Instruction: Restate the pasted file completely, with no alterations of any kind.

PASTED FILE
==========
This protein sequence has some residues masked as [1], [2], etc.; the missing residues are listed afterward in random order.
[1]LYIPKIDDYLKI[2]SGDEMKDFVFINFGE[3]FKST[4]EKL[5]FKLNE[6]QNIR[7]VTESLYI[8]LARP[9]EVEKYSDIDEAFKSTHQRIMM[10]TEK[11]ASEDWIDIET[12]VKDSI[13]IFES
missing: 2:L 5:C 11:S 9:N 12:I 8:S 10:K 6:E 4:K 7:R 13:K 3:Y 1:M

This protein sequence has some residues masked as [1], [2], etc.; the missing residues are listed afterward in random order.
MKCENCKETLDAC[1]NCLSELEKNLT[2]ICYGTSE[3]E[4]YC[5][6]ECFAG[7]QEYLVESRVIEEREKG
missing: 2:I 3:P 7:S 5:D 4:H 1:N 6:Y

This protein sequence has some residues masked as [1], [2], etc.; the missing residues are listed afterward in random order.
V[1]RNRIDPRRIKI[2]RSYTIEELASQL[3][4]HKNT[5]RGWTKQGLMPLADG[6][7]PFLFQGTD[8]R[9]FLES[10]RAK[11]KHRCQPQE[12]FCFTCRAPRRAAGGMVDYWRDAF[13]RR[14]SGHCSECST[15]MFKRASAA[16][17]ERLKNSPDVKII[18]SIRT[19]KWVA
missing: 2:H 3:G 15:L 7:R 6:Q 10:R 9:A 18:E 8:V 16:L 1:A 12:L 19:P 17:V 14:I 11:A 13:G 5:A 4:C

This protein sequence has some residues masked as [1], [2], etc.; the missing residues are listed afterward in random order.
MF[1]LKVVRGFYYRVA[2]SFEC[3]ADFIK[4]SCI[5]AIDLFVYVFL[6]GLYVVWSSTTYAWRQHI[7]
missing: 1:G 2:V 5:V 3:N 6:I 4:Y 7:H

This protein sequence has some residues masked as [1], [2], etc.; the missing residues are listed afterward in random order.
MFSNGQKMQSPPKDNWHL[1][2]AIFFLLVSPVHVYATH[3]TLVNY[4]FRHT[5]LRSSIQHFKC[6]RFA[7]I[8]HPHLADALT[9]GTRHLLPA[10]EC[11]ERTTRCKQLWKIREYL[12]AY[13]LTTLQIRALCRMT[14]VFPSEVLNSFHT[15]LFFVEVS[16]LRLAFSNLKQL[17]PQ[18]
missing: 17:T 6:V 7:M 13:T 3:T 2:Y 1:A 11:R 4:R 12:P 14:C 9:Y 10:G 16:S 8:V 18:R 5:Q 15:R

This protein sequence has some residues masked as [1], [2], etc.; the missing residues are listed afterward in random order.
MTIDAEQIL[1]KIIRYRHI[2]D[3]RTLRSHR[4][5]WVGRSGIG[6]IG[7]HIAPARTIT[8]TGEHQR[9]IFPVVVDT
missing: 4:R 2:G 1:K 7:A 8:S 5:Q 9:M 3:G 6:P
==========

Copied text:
This protein sequence has some residues masked as [1], [2], etc.; the missing residues are listed afterward in random order.
[1]LYIPKIDDYLKI[2]SGDEMKDFVFINFGE[3]FKST[4]EKL[5]FKLNE[6]QNIR[7]VTESLYI[8]LARP[9]EVEKYSDIDEAFKSTHQRIMM[10]TEK[11]ASEDWIDIET[12]VKDSI[13]IFES
missing: 2:L 5:C 11:S 9:N 12:I 8:S 10:K 6:E 4:K 7:R 13:K 3:Y 1:M

This protein sequence has some residues masked as [1], [2], etc.; the missing residues are listed afterward in random order.
MKCENCKETLDAC[1]NCLSELEKNLT[2]ICYGTSE[3]E[4]YC[5][6]ECFAG[7]QEYLVESRVIEEREKG
missing: 2:I 3:P 7:S 5:D 4:H 1:N 6:Y

This protein sequence has some residues masked as [1], [2], etc.; the missing residues are listed afterward in random order.
V[1]RNRIDPRRIKI[2]RSYTIEELASQL[3][4]HKNT[5]RGWTKQGLMPLADG[6][7]PFLFQGTD[8]R[9]FLES[10]RAK[11]KHRCQPQE[12]FCFTCRAPRRAAGGMVDYWRDAF[13]RR[14]SGHCSECST[15]MFKRASAA[16][17]ERLKNSPDVKII[18]SIRT[19]KWVA
missing: 2:H 3:G 15:L 7:R 6:Q 10:R 9:A 18:E 8:V 16:L 1:A 12:L 19:P 17:V 14:I 11:A 13:G 5:A 4:C

This protein sequence has some residues masked as [1], [2], etc.; the missing residues are listed afterward in random order.
MF[1]LKVVRGFYYRVA[2]SFEC[3]ADFIK[4]SCI[5]AIDLFVYVFL[6]GLYVVWSSTTYAWRQHI[7]
missing: 1:G 2:V 5:V 3:N 6:I 4:Y 7:H

This protein sequence has some residues masked as [1], [2], etc.; the missing residues are listed afterward in random order.
MFSNGQKMQSPPKDNWHL[1][2]AIFFLLVSPVHVYATH[3]TLVNY[4]FRHT[5]LRSSIQHFKC[6]RFA[7]I[8]HPHLADALT[9]GTRHLLPA[10]EC[11]ERTTRCKQLWKIREYL[12]AY[13]LTTLQIRALCRMT[14]VFPSEVLNSFHT[15]LFFVEVS[16]LRLAFSNLKQL[17]PQ[18]
missing: 17:T 6:V 7:M 13:T 3:T 2:Y 1:A 11:R 4:R 12:P 14:C 9:Y 10:G 16:S 8:V 18:R 5:Q 15:R

This protein sequence has some residues masked as [1], [2], etc.; the missing residues are listed afterward in random order.
MTIDAEQIL[1]KIIRYRHI[2]D[3]RTLRSHR[4][5]WVGRSGIG[6]IG[7]HIAPARTIT[8]TGEHQR[9]IFPVVVDT
missing: 4:R 2:G 1:K 7:A 8:S 5:Q 9:M 3:G 6:P